Gibraltar’s hopes for freedom of movement between itself and Spain after the UK leaves the European Union have been undermined following a dismissive response in the European Parliament.
Gibraltar and Scotland both set out their positions on Brexit during submissions to an influential committee in the European Parliament yesterday, explaining their hopes to maintain certain EU freedoms. But Esteban González Pons, the spokesman for the Partido Popular in the European Parliament immediately responded warning that any acceptance of ‘a la carte’ solutions, will be “the beginning of the end of the European Union”.
In an exclusive video interview with International Investment last week, that was conducted just before he was due to speak to the MPs in UK’s House of Commons, Gibraltar’s chief Minister Fabian Picardo outlined his desire for EU rules to allow more than 10,000 Spanish workers to make the short journey from their homes in Spain across the border to jobs in Gibraltar.
‘Any reasonable solution’
In his address to the European Parliament Select Committee he told MEPs, that Gibraltar would consider “any reasonable solution” to safeguard border flow. Picardo also highlighted the importance of access to the single market in services, adding this represented 10% of Gibraltar’s financial business.
“Gibraltar has always had a different status in the EU to the UK and in so far as the remaining member states agree and Gibraltar wishes, we should be able to enjoy any opt in or make other realistically and geographically sensible arrangements,” he said.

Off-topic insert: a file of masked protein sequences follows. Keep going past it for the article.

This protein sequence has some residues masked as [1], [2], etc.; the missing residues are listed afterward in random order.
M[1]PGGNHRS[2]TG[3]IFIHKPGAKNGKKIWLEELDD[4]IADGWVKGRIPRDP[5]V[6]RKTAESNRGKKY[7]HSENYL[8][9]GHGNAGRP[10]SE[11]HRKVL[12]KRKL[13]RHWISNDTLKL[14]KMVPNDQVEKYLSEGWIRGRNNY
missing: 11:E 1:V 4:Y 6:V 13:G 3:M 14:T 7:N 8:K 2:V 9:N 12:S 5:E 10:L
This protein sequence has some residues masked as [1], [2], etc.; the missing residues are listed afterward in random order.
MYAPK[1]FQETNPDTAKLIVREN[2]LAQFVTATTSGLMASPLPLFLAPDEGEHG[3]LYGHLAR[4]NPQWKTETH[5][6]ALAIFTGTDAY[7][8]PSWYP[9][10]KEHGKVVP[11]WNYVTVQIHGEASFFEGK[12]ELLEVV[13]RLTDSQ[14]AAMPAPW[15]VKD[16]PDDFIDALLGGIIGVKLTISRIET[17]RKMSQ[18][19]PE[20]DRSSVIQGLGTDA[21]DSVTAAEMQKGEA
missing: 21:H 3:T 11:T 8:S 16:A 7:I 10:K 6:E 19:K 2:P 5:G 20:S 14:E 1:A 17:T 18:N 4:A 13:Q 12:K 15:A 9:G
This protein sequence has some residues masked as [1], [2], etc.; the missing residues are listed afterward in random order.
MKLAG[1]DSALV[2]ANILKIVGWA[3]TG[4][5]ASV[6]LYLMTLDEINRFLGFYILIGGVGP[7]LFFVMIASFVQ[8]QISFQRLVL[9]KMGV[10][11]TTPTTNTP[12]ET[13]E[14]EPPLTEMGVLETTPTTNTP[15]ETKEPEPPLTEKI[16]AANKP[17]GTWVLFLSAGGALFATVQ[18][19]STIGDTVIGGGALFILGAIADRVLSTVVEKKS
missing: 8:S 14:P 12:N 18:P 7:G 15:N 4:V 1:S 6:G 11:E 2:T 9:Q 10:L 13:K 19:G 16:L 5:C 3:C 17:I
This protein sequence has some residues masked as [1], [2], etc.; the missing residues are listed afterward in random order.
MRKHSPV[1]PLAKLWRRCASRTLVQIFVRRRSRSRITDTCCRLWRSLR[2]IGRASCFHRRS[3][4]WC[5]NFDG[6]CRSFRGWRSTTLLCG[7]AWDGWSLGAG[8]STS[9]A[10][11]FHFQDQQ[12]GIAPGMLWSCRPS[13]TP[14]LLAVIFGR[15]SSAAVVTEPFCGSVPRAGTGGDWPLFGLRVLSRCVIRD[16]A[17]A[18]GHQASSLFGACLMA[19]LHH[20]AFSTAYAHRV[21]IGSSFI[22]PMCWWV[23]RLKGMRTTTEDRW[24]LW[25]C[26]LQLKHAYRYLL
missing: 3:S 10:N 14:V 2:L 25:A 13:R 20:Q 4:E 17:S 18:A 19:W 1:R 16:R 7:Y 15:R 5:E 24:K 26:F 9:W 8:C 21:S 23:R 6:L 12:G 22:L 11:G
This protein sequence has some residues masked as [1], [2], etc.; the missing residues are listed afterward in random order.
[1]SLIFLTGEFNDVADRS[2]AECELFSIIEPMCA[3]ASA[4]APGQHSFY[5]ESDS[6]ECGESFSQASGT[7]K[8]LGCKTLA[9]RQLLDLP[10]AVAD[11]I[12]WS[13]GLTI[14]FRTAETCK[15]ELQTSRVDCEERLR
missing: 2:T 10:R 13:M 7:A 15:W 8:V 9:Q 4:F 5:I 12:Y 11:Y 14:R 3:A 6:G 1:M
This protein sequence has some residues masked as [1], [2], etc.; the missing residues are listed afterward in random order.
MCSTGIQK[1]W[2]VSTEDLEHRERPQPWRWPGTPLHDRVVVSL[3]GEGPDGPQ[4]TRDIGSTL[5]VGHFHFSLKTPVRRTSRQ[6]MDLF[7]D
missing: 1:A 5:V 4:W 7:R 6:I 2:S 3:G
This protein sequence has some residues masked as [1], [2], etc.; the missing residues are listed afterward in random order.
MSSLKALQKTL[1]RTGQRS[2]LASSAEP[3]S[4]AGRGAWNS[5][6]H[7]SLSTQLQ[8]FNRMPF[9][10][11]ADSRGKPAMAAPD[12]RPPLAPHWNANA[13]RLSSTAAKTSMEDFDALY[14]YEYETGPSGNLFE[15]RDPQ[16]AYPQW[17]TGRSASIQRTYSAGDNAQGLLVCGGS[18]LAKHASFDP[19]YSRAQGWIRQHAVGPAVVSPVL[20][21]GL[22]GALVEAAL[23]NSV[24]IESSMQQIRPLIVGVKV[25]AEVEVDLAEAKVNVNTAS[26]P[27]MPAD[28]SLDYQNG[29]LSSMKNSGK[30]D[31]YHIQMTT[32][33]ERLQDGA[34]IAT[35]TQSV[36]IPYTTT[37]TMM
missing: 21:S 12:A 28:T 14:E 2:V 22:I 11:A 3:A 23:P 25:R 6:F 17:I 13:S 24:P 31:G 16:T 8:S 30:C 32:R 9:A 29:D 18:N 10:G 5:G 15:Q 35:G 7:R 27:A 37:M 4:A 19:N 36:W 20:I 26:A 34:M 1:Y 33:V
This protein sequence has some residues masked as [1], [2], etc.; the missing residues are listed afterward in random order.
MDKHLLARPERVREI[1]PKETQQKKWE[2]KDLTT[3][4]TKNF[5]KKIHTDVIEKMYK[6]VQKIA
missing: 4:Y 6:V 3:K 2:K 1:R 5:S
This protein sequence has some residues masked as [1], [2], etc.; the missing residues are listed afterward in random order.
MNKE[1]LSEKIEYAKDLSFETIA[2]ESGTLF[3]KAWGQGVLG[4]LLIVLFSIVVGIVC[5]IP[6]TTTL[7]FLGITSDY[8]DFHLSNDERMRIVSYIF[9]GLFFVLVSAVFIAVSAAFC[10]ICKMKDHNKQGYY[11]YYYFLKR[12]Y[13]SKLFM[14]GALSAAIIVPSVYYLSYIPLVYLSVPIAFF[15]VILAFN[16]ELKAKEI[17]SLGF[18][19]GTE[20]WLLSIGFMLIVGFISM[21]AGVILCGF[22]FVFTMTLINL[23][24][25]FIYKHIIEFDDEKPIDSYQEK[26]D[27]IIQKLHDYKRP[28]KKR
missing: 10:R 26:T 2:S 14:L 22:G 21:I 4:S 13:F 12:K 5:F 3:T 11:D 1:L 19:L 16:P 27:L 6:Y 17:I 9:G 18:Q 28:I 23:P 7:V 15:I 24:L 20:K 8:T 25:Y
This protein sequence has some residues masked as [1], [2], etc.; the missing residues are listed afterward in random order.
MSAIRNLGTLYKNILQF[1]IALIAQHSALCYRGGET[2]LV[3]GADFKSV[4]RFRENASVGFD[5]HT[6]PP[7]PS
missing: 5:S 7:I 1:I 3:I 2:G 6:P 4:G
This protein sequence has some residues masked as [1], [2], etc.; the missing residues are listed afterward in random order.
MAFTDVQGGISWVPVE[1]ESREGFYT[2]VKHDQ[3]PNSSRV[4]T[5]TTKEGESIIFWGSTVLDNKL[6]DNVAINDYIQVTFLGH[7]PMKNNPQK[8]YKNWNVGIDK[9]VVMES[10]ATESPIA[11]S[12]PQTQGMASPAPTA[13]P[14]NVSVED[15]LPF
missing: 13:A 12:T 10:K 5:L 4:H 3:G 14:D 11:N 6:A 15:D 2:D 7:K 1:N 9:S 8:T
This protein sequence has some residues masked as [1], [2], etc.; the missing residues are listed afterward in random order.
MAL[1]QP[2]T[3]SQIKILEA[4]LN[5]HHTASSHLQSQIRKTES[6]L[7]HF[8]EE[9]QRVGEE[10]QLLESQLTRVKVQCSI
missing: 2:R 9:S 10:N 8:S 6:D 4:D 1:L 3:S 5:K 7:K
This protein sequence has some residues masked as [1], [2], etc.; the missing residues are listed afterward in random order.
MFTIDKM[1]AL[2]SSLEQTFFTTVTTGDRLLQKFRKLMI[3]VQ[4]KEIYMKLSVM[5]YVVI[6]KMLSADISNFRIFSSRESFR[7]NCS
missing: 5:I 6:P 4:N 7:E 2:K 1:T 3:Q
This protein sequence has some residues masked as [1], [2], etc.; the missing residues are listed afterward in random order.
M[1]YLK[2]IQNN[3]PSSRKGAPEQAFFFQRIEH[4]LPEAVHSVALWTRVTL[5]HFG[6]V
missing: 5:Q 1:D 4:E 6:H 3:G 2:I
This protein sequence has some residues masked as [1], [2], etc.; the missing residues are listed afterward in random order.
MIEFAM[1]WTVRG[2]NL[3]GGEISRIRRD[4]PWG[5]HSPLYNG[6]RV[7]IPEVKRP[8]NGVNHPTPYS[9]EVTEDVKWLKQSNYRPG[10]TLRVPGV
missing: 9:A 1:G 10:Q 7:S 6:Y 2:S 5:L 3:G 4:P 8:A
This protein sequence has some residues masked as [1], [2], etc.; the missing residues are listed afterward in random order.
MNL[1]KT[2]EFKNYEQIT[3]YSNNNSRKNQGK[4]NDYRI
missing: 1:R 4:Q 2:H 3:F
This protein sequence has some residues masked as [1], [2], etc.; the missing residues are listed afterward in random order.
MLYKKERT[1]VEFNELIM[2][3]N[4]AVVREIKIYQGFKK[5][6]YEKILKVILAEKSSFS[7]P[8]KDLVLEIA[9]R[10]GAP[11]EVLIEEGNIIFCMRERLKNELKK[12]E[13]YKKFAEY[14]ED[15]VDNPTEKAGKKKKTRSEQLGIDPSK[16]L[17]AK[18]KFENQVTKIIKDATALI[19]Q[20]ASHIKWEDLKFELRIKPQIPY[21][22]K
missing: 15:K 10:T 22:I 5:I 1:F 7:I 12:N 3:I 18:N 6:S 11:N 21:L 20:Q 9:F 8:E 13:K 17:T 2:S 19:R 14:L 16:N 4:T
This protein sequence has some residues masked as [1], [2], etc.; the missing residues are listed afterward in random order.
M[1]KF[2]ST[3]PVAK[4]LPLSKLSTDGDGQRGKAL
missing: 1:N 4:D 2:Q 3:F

‘Differentiated EU deal’
In his interview with International Investment, Picardo added that Gibraltar has a “differentiated deal” in terms of the UK succession into the EU in 1973. “We don’t have the application to us for the freedom of movement of goods because of Gibraltar’s status in the old days as a free port,” he said.
“I am very confident indeed that the United Kingdom understands the issues that we are putting to them and that we are not going to be let down and there isn’t a five minute to midnight opportunity for Spain to somehow throw a spanner in the works and try and keep Gibraltar out of any arrangements that the UK might do going forward.
“That would not be in anybody’s interest not least the 10,000 that live in Spain, many if not most Spaniards that come to Gibraltar every day to work and earn their living and take their wages back into this area of Southern Spain adjacent to Gibraltar that is the most battered with unemployment in the whole of Spain,” Picardo told International Investment.
Fiona Hyslop, the Scottish Government minister responsible for external affairs, also address the committee stating that Scotland also wanted a “differentiated solution” that would allow freedom of movement and access to the single market.
“Please do not turn your back on Scotland,” she said. “Now is the time to show solidarity with a nation that voted overwhelmingly to stay in the EU.”
However, both UK territories hopes were potentially cut short by a quick response from Pons, who was sitting just a few metres from both speakers.
“If the United Kingdom leaves the European Union, all the components of the United Kingdom will leave the European Union,” he said.
No ‘a al carte’ solutions
“There is no possibility after Brexit of maintaining [access] to the single market or the free movement of people if it is not for the whole of the United Kingdom. You cannot be a part member of the European Union, or a member in the morning but not in the afternoon. You are either a member of the European Union, or you are not.
“If today we start to accept ‘a la carte’ solutions, it will be the beginning of the end of the European Union,” he warned.
The UK Government was today discussing the details of a white paper that, once debated and voted for by UK MPs will allow the formal process of the UK withdrawing from the EU. UK PM Theresa May has already insisted the UK’s Brexit position should also include the UK leaving the European single market.